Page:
Nine individuals have died in Equatorial Guinea as a result of the deadly Marburg virus, and over 4,000 more are under quarantine. The virus, which is similar to the Ebola virus, is highly infectious. Infection is frequently lethal.

Marburg Virus News: 9 dead in Central African country Equatorial Guinea
Marburg Virus simulation

Once again, a virus is making headlines. It is the Marburg virus, which is related to the Ebola virus, this time. According to government sources, nine people died in Equatorial Guinea from the virus between January 7 and February 7. On February 10, another "suspicious" death is being examined.

In consultation with the World Health Organization (WHO) and the United Nations (UN), Health Minister Mitoha Ondo'o Ayekaba proclaimed a "health warning" for KiƩ-Ntem province and the adjoining Mongomo district in the country's north-east on Monday. Approximately 4,000 individuals have been quarantined.

The Marburg virus is thought to be exceedingly infectious. The chances of dying from an infection are great. These are the most essential zoonotic facts.

What is the Marburg virus?

The Marburg virus is a zoonosis, which means that it may spread from animals to people or from humans to animals. The Marburg virus, like the Ebola virus, belongs to the Filoviridae family and is a hemorrhagic (roughly: bleeding, producing bleeding) fever sickness. The disease is also "extremely similar to Ebola fever in terms of transmission, incubation time, severity, and therapy," according to the Robert Koch Institute (RKI).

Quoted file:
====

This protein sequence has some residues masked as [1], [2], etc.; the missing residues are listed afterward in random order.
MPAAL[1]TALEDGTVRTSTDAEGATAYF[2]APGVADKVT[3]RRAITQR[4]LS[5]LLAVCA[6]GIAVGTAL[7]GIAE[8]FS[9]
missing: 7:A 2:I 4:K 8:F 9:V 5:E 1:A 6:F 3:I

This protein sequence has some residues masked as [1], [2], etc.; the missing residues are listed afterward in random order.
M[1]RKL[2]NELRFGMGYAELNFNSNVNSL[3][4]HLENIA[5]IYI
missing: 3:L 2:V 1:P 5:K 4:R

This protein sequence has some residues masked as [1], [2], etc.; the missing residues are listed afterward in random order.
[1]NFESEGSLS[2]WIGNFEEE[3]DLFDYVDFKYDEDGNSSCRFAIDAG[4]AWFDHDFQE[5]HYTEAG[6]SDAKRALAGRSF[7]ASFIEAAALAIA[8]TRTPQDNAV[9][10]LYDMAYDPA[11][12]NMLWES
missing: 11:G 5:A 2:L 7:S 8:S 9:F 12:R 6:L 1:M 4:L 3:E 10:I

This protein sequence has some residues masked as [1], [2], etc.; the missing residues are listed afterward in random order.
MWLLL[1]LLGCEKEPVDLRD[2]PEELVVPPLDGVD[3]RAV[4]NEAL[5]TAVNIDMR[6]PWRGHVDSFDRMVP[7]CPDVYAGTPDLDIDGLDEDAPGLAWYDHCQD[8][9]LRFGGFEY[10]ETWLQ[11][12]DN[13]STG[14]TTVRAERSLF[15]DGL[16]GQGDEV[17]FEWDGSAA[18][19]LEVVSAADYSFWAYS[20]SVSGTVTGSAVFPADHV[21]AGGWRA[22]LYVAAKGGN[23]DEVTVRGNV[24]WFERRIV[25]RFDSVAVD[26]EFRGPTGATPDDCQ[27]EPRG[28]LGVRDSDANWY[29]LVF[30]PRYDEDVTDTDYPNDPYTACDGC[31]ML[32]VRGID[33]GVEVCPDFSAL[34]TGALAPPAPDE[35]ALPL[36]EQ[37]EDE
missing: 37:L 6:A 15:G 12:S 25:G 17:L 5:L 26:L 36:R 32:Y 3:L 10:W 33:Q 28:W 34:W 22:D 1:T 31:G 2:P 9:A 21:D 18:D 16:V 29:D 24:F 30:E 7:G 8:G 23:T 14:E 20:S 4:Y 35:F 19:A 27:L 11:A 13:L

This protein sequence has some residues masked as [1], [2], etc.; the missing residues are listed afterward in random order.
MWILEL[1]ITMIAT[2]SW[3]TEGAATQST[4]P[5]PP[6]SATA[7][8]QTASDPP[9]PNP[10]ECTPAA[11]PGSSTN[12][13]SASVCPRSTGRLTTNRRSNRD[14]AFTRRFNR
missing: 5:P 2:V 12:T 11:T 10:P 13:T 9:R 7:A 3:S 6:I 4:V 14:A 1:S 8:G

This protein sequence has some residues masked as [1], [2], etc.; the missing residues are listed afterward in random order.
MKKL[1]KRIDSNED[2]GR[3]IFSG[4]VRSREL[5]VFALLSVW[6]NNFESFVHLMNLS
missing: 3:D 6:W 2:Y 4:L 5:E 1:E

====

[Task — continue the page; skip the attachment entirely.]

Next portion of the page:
In which regions is the Marburg virus found?

The disease first appeared in 1967. The epidemic occurred in Marburg, Germany. Seven individuals died at the time. Since the viruses' discovery, outbreaks have nearly entirely occurred on the African continent, particularly south of the Sahara. Angola saw the highest epidemic to date in 2005. At the time, about 200 individuals were killed.

How is the Marburg virus transmitted?

It is quite likely that bats and flying foxes constitute the virus's natural reservoir. These spread the infection through direct touch or by fluid exchange. Infection can also be contracted by eating contaminated wild meat ("bush meat"). The virus can also be passed from person to person by direct contact, primarily through bodily fluids such as contaminated blood, saliva, or sperm. Aerosols can also cause infection. The incubation period is five to 10 days.

Symptoms of Marburg virus

Marburg virus infection is generally severe and often lethal. According to the World Health Organization, the virus has an 88 percent chance of killing you. Symptoms include bleeding and vomiting blood, in addition to a temperature, headache, and muscular discomfort.

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